Romance novel author Victoria Dahl writes her psychological thrillers using the pseudonym Victoria Helen Stone. The protagonist (Jane) is a sociopath who does not relate well to other humans in general and whose behavior is seemingly without limits; Meg, her only friend, was driven to suicide by the verbal and psychological abuse of her boyfriend Steven. Jane moves from Malaysia to Minneapolis to get revenge against Steven. Steven does not like or trust women but he uses them for his own pleasure while trying to destroy their sense of self worth. Jane gets herself employed where Steven works as she sets out to destroy him. Jane Doe is a wild and fascinating ride mostly because Jane's behavior is totally unpredictable while Steven's behavior is totally predictable. Listeners who appreciate richly deserved vengeance will enjoy JANE DOE because Jane's behavior is so creatively beyond boundaries. Narration is superb as Nicol Zanzarella really gets into the Jane character.

11 of 11 people found this review helpful

  • The King Tides

  • Lancaster & Daniels
  • By: James Swain
  • Narrated by: Patrick Lawlor
  • Length: 9 hrs and 28 mins
  • Unabridged
  • Overall
    4 out of 5 stars 156
  • Performance
    4 out of 5 stars 132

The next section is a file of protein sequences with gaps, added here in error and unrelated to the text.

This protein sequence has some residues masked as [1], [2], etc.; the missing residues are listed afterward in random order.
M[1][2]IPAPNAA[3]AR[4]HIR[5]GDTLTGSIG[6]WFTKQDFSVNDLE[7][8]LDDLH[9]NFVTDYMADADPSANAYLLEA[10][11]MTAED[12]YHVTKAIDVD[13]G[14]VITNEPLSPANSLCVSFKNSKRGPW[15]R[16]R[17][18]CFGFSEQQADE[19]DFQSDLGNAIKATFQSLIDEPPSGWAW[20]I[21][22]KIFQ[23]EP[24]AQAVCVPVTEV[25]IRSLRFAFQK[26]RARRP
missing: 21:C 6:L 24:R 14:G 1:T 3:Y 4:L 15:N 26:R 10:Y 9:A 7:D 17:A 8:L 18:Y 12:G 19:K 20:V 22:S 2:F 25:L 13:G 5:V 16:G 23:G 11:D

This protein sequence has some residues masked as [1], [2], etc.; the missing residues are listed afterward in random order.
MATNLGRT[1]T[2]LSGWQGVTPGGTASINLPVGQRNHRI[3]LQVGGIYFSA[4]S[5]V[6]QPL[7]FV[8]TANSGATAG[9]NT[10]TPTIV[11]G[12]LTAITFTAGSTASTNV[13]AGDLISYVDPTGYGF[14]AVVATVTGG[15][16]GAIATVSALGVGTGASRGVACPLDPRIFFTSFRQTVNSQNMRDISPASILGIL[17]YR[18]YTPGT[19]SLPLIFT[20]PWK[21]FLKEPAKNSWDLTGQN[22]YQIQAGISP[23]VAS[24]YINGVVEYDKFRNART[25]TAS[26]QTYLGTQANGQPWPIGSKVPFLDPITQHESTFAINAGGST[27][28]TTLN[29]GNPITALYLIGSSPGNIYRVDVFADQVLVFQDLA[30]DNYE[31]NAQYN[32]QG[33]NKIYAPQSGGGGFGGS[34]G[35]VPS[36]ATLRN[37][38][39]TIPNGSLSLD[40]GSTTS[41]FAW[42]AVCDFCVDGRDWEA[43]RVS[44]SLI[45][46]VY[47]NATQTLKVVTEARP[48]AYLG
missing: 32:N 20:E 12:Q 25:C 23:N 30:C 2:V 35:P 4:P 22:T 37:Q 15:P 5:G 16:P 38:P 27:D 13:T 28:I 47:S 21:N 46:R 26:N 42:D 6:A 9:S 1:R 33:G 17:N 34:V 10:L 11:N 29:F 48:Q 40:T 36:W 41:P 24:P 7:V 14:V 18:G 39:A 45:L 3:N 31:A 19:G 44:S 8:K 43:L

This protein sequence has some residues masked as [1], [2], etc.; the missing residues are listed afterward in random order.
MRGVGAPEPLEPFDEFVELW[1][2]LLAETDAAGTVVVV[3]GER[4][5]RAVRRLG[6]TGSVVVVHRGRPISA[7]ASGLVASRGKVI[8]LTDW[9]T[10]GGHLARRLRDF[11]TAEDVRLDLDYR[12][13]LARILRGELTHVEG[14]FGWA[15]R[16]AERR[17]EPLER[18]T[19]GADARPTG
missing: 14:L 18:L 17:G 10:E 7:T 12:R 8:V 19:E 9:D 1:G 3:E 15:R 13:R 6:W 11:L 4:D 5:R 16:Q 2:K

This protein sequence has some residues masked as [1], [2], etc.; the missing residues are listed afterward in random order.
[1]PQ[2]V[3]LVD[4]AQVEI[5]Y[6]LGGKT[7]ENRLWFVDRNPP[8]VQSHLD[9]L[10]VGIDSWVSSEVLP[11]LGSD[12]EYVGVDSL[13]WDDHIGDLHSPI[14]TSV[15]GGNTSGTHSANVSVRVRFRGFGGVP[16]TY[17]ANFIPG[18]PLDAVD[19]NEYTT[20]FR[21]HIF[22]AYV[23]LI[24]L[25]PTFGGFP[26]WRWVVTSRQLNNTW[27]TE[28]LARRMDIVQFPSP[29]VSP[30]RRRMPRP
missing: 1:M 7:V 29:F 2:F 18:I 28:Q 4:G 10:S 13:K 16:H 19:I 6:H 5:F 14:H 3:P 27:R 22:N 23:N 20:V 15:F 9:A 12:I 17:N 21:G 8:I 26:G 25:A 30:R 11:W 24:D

• Story
    4 out of 5 stars 132

Nicki Pearl is the perfect daughter - every parent’s dream. And that of strangers, too. Wherever she goes, she’s being watched. Each stalker is different from the last, except for one thing - their alarming obsession with Nicki. Nicki’s father is turning to someone who can protect her: retired private detective and ex-Navy SEAL Jon Lancaster. Unlicensed, and unrestricted, he plays dirty. But this case is unusual. Why so many men? Why this one girl? Does Nicki have something to hide? Or do her parents? Trawling the darkest depths of southern Florida, Lancaster faces a growing tide of secrets and deception.

  • 5 out of 5 stars
  • Another excellent series from James Swain!

  • By Wayne on 08-14-18

Another excellent series from James Swain!

Overall
5 out of 5 stars
Performance
5 out of 5 stars
Story
5 out of 5 stars

Reviewed: 08-14-18